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Saudi Arabia has denied any involvement in his disappearance.

Khashoggi, who lived in self-imposed exile in the United States, vanished on October 2 after entering Riyadh's consulate in Istanbul to obtain official documents ahead of his marriage to his Turkish fiancee. A senior Turkish official told the Times that they think Khashoggi was killed within two hours of entering the consulate, and that a team of Saudi agents then destroyed his body.

But the 18 others also signed the letter to send Trump a strong bipartisan message of support for a serious U.S. response to Khashoggi's disappearance, Senate aides said. "We have a country that's doing probably better economically than it's ever done before", Trump said. "We want to see what's going on".

Corker's comments highlight a growing tension between Congress, which is calling for action on Khashoggi, and the White House, where President Donald Trump has indicated he's aware of Saudi responsibility but signaled that he's unwilling to take punitive steps, particularly ending arms sales to the kingdom because of the U.S. jobs they generate. "We don't like it and we're going to get to the bottom of it", he added. His Turkish fiancée, Hatice Cengiz, who was waiting outside, said he never re-appeared. He went in, and it doesn't look like he came out.

"We knew of Jamal's interest in building platforms to promote the discussion of issues that he is passionate about, notably freedom and democracy in the Middle East", he said.

Vice President Mike Pence said Wednesday on conservative commentator Hugh Hewitt's show that the United States would send Federal Bureau of Investigation agents to the consulate to investigate if the Saudis requested it.

"It's a very sad situation, this is a bad situation", Trump said. We have a lot of things happening in this country.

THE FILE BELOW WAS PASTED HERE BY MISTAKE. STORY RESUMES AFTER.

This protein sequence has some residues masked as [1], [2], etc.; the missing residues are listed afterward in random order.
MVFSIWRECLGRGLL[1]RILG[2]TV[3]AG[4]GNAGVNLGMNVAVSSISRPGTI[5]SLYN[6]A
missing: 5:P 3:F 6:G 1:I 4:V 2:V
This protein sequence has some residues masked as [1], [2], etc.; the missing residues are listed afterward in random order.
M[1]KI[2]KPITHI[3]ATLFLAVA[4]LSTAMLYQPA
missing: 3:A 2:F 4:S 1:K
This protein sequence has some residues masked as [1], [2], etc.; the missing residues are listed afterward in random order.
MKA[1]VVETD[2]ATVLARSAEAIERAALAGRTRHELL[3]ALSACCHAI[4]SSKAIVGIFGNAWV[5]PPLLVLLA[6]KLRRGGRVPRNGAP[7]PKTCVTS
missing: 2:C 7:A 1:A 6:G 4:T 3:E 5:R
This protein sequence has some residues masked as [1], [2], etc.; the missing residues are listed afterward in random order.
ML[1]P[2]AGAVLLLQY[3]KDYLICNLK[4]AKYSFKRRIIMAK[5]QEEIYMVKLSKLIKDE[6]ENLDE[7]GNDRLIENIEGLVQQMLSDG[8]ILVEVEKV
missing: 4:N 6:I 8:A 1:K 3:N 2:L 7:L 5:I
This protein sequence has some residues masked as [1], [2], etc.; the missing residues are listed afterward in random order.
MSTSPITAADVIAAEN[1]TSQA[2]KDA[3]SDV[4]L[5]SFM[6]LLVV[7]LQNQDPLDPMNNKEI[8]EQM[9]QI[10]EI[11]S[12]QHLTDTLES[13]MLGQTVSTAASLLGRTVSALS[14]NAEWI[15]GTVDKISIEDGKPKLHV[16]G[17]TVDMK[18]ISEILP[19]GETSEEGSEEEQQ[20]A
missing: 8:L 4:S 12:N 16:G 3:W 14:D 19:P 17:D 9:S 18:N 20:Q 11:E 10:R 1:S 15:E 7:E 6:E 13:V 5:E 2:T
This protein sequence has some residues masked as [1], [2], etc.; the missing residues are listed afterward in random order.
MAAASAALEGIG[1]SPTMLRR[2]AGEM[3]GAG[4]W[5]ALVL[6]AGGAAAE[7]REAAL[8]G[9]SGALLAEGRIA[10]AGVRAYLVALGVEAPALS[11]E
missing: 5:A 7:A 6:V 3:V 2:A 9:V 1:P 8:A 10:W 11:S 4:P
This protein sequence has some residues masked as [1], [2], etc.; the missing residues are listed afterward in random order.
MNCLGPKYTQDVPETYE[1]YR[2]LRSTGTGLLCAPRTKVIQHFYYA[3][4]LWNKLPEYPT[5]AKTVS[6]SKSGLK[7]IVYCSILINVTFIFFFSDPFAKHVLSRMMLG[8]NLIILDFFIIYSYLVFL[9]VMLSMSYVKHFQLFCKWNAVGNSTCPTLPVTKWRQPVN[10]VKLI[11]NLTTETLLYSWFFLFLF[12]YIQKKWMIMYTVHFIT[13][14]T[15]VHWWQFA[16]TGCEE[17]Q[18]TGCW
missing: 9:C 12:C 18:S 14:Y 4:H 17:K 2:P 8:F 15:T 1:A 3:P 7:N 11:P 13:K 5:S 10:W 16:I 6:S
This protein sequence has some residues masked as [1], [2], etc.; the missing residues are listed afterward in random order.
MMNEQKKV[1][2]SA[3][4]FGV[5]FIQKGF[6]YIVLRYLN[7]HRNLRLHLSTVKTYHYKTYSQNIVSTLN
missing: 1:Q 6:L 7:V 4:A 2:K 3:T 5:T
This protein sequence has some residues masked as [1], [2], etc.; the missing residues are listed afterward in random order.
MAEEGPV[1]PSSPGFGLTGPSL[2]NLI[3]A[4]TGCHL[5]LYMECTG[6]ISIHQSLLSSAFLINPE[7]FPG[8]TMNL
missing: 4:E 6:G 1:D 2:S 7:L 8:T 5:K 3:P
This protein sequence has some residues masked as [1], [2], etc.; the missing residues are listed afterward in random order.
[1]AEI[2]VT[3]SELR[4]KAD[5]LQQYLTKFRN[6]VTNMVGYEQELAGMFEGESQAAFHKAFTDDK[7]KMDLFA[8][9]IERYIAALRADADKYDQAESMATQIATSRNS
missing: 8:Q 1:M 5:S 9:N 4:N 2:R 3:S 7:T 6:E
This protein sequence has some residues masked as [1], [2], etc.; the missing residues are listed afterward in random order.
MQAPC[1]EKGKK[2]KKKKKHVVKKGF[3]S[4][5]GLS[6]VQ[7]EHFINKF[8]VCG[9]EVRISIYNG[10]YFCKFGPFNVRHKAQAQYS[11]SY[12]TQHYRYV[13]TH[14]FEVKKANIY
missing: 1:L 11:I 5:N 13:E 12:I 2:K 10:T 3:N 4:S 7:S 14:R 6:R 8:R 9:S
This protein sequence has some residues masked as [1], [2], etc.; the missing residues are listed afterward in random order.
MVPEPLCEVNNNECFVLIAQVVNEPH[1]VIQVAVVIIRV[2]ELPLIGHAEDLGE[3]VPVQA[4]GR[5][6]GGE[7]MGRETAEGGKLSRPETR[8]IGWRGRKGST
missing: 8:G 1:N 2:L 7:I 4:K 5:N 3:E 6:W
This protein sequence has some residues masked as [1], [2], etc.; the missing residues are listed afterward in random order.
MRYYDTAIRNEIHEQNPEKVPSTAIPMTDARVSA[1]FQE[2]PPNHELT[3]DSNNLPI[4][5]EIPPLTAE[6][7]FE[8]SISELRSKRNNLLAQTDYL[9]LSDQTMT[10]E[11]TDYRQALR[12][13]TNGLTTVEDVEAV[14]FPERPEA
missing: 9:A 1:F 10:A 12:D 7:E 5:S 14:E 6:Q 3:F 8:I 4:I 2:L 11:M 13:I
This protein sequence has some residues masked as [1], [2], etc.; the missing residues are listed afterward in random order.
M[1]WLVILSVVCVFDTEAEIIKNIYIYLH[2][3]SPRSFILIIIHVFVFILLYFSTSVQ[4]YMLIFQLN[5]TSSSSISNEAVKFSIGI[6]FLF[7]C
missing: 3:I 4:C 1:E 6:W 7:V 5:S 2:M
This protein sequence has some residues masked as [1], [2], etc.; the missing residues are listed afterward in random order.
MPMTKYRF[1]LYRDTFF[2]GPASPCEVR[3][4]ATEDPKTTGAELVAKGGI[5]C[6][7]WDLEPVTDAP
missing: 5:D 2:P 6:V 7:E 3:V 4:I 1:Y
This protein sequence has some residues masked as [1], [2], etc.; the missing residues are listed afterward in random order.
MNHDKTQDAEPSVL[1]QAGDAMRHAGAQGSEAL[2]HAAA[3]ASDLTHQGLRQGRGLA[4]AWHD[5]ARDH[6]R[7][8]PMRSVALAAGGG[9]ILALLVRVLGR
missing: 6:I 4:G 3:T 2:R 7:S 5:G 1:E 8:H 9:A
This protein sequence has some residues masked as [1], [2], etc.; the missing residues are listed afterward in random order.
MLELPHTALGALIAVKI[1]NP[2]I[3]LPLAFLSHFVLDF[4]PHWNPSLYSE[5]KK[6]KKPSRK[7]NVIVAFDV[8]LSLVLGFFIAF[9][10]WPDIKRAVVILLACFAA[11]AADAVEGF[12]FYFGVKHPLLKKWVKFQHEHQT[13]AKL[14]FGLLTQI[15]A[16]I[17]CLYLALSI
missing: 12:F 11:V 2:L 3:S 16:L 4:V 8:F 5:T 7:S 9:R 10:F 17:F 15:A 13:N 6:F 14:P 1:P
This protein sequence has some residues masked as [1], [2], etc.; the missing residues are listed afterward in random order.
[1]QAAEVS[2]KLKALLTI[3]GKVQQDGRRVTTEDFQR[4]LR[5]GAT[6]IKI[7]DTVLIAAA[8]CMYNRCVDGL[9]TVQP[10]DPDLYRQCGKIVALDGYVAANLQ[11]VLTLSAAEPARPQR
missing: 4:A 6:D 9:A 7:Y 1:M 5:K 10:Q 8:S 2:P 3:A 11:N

Increasing pressure on Trump to respond, a bipartisan group of US senators on Wednesday triggered a USA investigation into Khashoggi's disappearance using a human rights law.

Meanwhile, US President Donald Trump appeared reluctant to consider blocking arms sales to the Kingdom over the disappearance, citing economic reasons.

The Washington Post described President Donald Trump as increasingly frustrated with the lack of response from Saudi officials on questions related to the Khashoggi case.

Trump's son-in-law, Jared Kushner, has cultivated close ties with Saudi Crown Prince Mohammed bin Salman, and was instrumental in last year's $110 billion arms package.

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All three officials pressed MBS, as the Crown Prince is known, for more details and urged his government to support a transparent investigation, Sanders added.

"I would normally prefer not to address such outrageous claims, especially when it concerns the well-being of a missing citizen who dedicated a great portion of his life to serve his country", Khalid bin Salman said in a statement.

"I think that would be hurting us", Trump said.

In an essay in the Washington Post on Tuesday, Cengiz implored the president and Melania Trump to "help shed light on Jamal's disappearance". Trump visited Saudi Arabia on his first global trip as president and announced $110 billion in proposed arms sales.

Saudi officials offered to allow Turkey to search the premises of the consulate in Istanbul.

The journalist went missing after visiting the Saudi consulate in Istanbul.

According to the Washington Post, U.S. intelligence "intercepted communications of Saudi officials discussing a plan to capture" Khashoggi, a prominent critic of Saudi Arabia's regime.

But State Department deputy spokesman Robert Palladino told reporters they had no such tip.

Mohammed ordered that Khashoggi be lured from the United States, where he had been living for the past year after a crackdown on dissidents in the kingdom, to Saudi Arabia, where he could be detained, the Washington Post reported.

US officials quoted by the Post described the intelligence concerning a Saudi plot to abduct Khashoggi as too vague to trigger a warning to the journalist under longstanding American policy. Bob Corker, the Republican chair of the Senate foreign relations committee, said he believed the Saudis killed Mr Khashoggi; his colleague Lindsey Graham said there would be "hell to pay" if so.